School searched 1st-grader’s backpack before teacher shot
RICHMOND, Va. (AP) — Administrators at the Virginia school where a first-grader shot his teacher last week learned the child may have had a weapon in his possession before the shooting but did not find the 9mm handgun he brought to school despite searching his bag, the school system’s superintendent said.
Police said Friday they were not told about the tip before the shooting occurred. Kelly King, a spokesperson for the Newport News Police Department, told The Associated Press that some time after the shooting, police learned through their investigation that a school employee was notified of a possible gun at Richneck Elementary School before the Jan. 6 shooting.
“The Newport News Police Department was not notified of this information prior to the incident,” King wrote in an email.
The student’s backpack was searched after school officials received the tip, but the gun wasn’t found before the shooting, said Michelle Price, a spokesperson for the Newport News school district.
She declined to comment on the police statement. She said that typically, when school officials receive a tip about a potential weapon or other contraband in the schools, if the tip includes specific information about a particular student or a particular classroom, “that’s where the search starts.”
“I’m not able to comment on whether other searches may have occurred, except for the fact that the superintendent has shared that the student’s backpack was searched and nothing was found at the time,” Price told The Associated Press.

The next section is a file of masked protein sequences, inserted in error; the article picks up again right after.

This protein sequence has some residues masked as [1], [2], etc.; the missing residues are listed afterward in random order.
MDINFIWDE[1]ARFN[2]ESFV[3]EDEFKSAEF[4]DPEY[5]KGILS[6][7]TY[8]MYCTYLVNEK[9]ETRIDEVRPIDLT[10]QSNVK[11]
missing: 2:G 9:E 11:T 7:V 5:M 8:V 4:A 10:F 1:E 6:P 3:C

Price confirmed that Superintendent George Parker told parents during an online meeting Thursday night that at least one school administrator was notified the boy may have a weapon before the 6-year-old shot the teacher. Parker’s comments were first reported by WAVY-TV, which gained access to the parents-only meeting.
Police Chief Steve Drew has previously said the boy brought the gun to school in his backpack the day of the shooting.
Price said she has not been told where school officials believe the gun was when the boy’s backpack was searched.
“That probably is definitely part of our internal investigation and the police investigation, but nothing about that has been released publicly,” Price said.
She declined to comment when asked who reported that the boy may have a weapon and whether school officials should have taken additional steps after the weapon was not found in his backpack.
The teacher, Abigail Zwerner, 25, was shot in the chest with injuries initially considered to be life threatening. Her condition has improved, though, and she has been reported in stable condition at a hospital.
Earlier Thursday, Newport News School Board Chair Lisa Surles-Law said the district will install metal detectors at all schools, starting with Richneck.
The Jan. 6 shooting occurred as Zwerner was teaching her class. Authorities said there was no warning and no struggle before the 6-year-old boy pointed the gun at Zwerner.